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AVO VOLCANO ACTIVITY NOTIFICATION

ALASKA VOLCANO OBSERVATORY WEEKLY UPDATE
U.S. Geological Survey
Friday, September 5, 2008, 3:54 PM AKDT (Friday, September 5, 2008, 23:54 UTC)


KASATOCHI VOLCANO (VNUM #311130)
52°10'9" N 175°30'41" W, Summit Elevation 1030 ft (314 m)
Current Volcano Alert Level: ADVISORY
Current Aviation Color Code: YELLOW

Because of declined seismicity and lack of activity in satellite data, AVO lowered the aviation color code from ORANGE to YELLOW and the Alert Level from Watch to Advisory on September 4.

Seismicity at Kasatochi volcano remained low this week. For most of the week, no activity was observed in mostly cloudy satellite views. Today, a weak thermal anomaly was observed at the volcano. On September 3 and 4, passing mariners observed vigorous steam and gas plumes rising above the crater and extending up to twenty miles downwind.


Kasatochi Volcano does not have a seismic network, thus AVO depends on networks on neighboring islands to monitor earthquake activity there. For this reason, low-level seismicity may not be detected. Renewed volcanic activity is possible at any time with little or no warning.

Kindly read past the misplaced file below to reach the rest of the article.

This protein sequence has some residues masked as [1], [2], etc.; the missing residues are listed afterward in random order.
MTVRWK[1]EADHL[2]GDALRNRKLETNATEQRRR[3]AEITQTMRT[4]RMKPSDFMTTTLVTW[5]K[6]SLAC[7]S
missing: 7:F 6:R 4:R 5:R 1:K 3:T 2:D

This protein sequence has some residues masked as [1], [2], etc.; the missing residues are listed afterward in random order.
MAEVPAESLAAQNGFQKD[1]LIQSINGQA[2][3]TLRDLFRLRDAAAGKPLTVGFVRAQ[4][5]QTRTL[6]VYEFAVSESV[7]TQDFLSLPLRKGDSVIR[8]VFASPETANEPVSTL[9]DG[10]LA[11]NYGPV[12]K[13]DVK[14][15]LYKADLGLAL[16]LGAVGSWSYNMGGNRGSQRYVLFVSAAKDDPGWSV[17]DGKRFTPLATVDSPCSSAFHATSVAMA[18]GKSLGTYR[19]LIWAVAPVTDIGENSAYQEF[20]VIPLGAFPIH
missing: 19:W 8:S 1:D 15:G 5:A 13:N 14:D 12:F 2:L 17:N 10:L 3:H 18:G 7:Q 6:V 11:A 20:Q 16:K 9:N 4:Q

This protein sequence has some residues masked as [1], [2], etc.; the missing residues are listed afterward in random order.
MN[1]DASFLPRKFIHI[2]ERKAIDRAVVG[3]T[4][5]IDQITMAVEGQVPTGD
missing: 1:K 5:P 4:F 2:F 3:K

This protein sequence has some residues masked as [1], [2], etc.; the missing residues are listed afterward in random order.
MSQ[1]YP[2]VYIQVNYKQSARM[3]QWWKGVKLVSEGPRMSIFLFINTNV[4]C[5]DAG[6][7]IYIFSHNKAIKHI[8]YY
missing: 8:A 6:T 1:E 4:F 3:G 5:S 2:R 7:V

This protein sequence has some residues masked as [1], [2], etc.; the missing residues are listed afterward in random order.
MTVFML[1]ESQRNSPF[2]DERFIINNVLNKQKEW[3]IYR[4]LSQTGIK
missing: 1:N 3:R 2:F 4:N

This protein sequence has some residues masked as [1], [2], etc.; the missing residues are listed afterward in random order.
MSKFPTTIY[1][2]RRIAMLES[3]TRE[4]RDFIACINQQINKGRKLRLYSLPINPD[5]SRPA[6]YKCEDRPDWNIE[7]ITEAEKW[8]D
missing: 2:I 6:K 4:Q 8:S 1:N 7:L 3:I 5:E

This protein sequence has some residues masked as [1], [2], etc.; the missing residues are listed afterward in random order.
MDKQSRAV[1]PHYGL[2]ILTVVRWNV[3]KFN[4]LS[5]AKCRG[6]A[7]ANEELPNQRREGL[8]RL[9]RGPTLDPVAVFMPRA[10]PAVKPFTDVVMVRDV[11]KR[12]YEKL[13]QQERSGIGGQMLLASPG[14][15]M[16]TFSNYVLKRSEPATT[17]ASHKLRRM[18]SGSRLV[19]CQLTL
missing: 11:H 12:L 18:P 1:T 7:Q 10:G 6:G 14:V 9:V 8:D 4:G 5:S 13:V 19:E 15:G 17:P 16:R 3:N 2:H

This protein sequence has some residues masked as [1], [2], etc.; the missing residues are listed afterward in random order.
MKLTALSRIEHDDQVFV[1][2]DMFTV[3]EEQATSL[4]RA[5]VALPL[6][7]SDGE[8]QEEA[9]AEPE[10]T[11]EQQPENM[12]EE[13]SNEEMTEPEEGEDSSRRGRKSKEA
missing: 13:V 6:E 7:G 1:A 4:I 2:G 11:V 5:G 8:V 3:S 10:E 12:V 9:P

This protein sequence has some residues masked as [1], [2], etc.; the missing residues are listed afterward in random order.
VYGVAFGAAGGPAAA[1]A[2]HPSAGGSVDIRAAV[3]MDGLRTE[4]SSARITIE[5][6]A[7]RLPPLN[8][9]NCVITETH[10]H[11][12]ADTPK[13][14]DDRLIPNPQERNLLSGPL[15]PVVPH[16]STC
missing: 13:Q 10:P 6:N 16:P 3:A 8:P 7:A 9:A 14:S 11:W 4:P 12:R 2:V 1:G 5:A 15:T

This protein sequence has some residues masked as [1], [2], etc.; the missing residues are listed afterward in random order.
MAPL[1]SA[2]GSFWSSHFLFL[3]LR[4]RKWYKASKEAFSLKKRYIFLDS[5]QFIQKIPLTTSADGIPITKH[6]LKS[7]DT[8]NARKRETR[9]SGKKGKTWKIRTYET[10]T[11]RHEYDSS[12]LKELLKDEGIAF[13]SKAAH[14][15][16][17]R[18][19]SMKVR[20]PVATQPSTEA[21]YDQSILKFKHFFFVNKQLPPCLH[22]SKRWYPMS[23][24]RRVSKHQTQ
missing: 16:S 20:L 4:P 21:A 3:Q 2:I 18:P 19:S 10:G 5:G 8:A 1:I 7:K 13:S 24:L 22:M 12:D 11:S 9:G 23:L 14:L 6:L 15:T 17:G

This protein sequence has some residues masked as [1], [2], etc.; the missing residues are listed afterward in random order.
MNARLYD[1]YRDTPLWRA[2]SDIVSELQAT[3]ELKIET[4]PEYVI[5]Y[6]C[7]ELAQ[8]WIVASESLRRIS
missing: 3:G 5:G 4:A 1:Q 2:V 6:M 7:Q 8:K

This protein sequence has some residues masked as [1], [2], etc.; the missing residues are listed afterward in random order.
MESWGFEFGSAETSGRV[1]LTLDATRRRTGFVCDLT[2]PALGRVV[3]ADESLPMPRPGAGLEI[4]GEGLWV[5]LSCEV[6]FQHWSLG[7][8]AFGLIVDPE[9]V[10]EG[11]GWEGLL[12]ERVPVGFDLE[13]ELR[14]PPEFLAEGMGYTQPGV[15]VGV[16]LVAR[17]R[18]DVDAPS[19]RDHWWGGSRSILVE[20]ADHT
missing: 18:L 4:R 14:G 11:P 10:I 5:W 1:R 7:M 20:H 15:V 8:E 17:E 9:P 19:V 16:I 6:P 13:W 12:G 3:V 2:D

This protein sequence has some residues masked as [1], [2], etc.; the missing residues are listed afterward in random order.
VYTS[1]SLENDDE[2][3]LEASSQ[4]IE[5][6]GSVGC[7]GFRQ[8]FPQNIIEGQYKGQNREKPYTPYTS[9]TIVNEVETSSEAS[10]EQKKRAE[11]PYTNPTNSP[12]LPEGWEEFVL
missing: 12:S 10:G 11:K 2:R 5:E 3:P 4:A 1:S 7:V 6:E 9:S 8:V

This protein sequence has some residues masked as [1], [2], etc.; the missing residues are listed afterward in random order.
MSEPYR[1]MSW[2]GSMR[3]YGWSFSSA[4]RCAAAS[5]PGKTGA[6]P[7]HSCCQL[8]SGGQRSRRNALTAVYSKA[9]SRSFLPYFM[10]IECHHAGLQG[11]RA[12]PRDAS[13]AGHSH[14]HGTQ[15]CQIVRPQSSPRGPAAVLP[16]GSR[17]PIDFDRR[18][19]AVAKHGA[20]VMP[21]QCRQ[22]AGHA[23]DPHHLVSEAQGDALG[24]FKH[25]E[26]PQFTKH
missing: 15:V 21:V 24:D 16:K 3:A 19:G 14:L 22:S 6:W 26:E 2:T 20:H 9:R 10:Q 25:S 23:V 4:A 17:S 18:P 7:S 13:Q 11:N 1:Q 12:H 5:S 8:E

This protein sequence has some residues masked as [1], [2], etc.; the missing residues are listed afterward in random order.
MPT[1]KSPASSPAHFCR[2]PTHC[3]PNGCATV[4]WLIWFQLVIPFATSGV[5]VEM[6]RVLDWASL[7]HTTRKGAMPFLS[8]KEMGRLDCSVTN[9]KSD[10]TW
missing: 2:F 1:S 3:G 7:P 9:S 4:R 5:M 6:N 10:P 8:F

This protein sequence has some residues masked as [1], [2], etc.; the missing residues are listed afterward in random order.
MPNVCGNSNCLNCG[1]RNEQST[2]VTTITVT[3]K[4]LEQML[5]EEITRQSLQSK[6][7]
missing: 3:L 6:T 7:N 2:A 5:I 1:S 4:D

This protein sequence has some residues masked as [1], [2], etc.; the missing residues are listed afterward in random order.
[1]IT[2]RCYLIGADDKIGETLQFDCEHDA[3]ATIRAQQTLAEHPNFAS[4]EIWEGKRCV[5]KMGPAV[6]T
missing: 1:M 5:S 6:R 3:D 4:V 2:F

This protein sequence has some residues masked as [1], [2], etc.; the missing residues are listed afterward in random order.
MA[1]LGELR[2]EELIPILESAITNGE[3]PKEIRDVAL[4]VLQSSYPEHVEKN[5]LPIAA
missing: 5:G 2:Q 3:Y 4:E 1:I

OKMOK VOLCANO (VNUM #311290)
53°23'49" N 168°9'58" W, Summit Elevation 3520 ft (1073 m)
Current Volcano Alert Level: ADVISORY
Current Aviation Color Code: YELLOW

Seismicity at Okmok volcano remained low this week. Satellite views were obscured by clouds all week and we have no new visual observations. Significant ash plumes have not been observed since August 19.


Although the level of seismicity has declined, it is possible for vigorous ash emissions to resume at any time.

CLEVELAND VOLCANO (VNUM #311240)
52°49'20" N 169°56'42" W, Summit Elevation 5676 ft (1730 m)
Current Volcano Alert Level: ADVISORY
Current Aviation Color Code: YELLOW

Satellite and web camera views were most cloudy this week. A weak thermal anomaly was detected on September 4.


AVO monitors Cleveland Volcano with satellite imagery as weather allows. The lack of a real-time seismic network at Cleveland means that AVO is unable to track local earthquake activity related to volcanic unrest. Short-lived explosions of ash that could exceed 20,000 ft above sea level can occur without warning and may go undetected on satellite imagery.



CONTACT INFORMATION:

Tom Murray, Scientist-in-Charge, USGS
tlmurray@usgs.gov (907) 786-7497

Steve McNutt, Coordinating Scientist, UAF
steve@giseis.alaska.edu (907) 474-7131

The Alaska Volcano Observatory is a cooperative program of the U.S. Geological Survey, the University of Alaska Fairbanks Geophysical Institute, and the Alaska Division of Geological and Geophysical Surveys.
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